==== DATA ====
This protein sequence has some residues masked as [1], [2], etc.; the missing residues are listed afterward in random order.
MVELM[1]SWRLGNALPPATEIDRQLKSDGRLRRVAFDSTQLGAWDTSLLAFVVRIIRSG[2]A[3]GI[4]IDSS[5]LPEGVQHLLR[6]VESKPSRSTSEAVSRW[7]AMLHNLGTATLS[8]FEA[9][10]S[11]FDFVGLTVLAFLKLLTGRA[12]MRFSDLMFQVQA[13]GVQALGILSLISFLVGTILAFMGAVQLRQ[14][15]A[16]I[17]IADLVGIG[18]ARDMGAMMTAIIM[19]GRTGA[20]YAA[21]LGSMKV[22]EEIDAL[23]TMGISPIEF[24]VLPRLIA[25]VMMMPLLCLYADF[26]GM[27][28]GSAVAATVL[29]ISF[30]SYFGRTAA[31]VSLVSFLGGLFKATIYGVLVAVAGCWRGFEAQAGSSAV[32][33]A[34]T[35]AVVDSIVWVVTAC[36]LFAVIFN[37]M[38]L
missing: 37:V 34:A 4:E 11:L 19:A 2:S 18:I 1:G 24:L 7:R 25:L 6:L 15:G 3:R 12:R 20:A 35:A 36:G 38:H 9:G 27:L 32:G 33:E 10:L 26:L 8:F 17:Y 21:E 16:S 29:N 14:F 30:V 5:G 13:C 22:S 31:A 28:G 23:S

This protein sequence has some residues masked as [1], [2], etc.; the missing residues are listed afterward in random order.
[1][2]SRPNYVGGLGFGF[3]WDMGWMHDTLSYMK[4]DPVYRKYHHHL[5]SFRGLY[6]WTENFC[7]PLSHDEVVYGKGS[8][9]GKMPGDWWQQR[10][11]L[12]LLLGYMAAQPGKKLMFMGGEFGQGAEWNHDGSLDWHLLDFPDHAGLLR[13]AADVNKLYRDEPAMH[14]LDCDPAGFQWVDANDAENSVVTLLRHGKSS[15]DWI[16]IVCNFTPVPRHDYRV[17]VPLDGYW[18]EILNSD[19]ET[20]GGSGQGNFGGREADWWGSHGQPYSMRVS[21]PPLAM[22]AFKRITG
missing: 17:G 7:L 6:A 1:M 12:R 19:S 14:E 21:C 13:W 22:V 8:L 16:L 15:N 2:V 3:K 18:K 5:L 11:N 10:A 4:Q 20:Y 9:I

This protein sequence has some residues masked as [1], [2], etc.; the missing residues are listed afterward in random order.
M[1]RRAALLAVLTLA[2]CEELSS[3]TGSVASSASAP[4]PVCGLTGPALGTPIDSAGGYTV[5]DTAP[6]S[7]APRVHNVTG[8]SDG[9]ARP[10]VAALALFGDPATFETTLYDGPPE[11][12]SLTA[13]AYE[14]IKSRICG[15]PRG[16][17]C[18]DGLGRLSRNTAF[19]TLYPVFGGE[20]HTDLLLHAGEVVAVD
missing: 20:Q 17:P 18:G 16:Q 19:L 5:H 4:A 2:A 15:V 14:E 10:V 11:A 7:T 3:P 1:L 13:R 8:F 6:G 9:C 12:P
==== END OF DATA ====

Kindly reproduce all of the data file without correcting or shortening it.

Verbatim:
This protein sequence has some residues masked as [1], [2], etc.; the missing residues are listed afterward in random order.
MVELM[1]SWRLGNALPPATEIDRQLKSDGRLRRVAFDSTQLGAWDTSLLAFVVRIIRSG[2]A[3]GI[4]IDSS[5]LPEGVQHLLR[6]VESKPSRSTSEAVSRW[7]AMLHNLGTATLS[8]FEA[9][10]S[11]FDFVGLTVLAFLKLLTGRA[12]MRFSDLMFQVQA[13]GVQALGILSLISFLVGTILAFMGAVQLRQ[14][15]A[16]I[17]IADLVGIG[18]ARDMGAMMTAIIM[19]GRTGA[20]YAA[21]LGSMKV[22]EEIDAL[23]TMGISPIEF[24]VLPRLIA[25]VMMMPLLCLYADF[26]GM[27][28]GSAVAATVL[29]ISF[30]SYFGRTAA[31]VSLVSFLGGLFKATIYGVLVAVAGCWRGFEAQAGSSAV[32][33]A[34]T[35]AVVDSIVWVVTAC[36]LFAVIFN[37]M[38]L
missing: 37:V 34:A 4:E 11:L 19:A 2:S 18:I 1:G 24:L 7:R 25:L 6:L 15:G 3:R 12:R 20:A 35:A 36:G 38:H 9:G 27:L 32:G 33:E 10:L 26:L 8:F 17:Y 21:E 16:S 29:N 14:F 30:V 5:G 13:C 22:S 31:A 28:G 23:S

This protein sequence has some residues masked as [1], [2], etc.; the missing residues are listed afterward in random order.
[1][2]SRPNYVGGLGFGF[3]WDMGWMHDTLSYMK[4]DPVYRKYHHHL[5]SFRGLY[6]WTENFC[7]PLSHDEVVYGKGS[8][9]GKMPGDWWQQR[10][11]L[12]LLLGYMAAQPGKKLMFMGGEFGQGAEWNHDGSLDWHLLDFPDHAGLLR[13]AADVNKLYRDEPAMH[14]LDCDPAGFQWVDANDAENSVVTLLRHGKSS[15]DWI[16]IVCNFTPVPRHDYRV[17]VPLDGYW[18]EILNSD[19]ET[20]GGSGQGNFGGREADWWGSHGQPYSMRVS[21]PPLAM[22]AFKRITG
missing: 17:G 7:L 6:A 1:M 12:R 19:S 14:E 21:C 13:W 22:V 8:L 16:L 15:N 2:V 3:K 18:K 5:L 11:N 10:A 4:Q 20:Y 9:I

This protein sequence has some residues masked as [1], [2], etc.; the missing residues are listed afterward in random order.
M[1]RRAALLAVLTLA[2]CEELSS[3]TGSVASSASAP[4]PVCGLTGPALGTPIDSAGGYTV[5]DTAP[6]S[7]APRVHNVTG[8]SDG[9]ARP[10]VAALALFGDPATFETTLYDGPPE[11][12]SLTA[13]AYE[14]IKSRICG[15]PRG[16][17]C[18]DGLGRLSRNTAF[19]TLYPVFGGE[20]HTDLLLHAGEVVAVD
missing: 20:Q 17:P 18:G 16:Q 19:L 5:H 4:A 2:A 15:V 14:E 10:V 11:A 7:T 3:P 1:L 13:R 8:F 6:G 9:C 12:P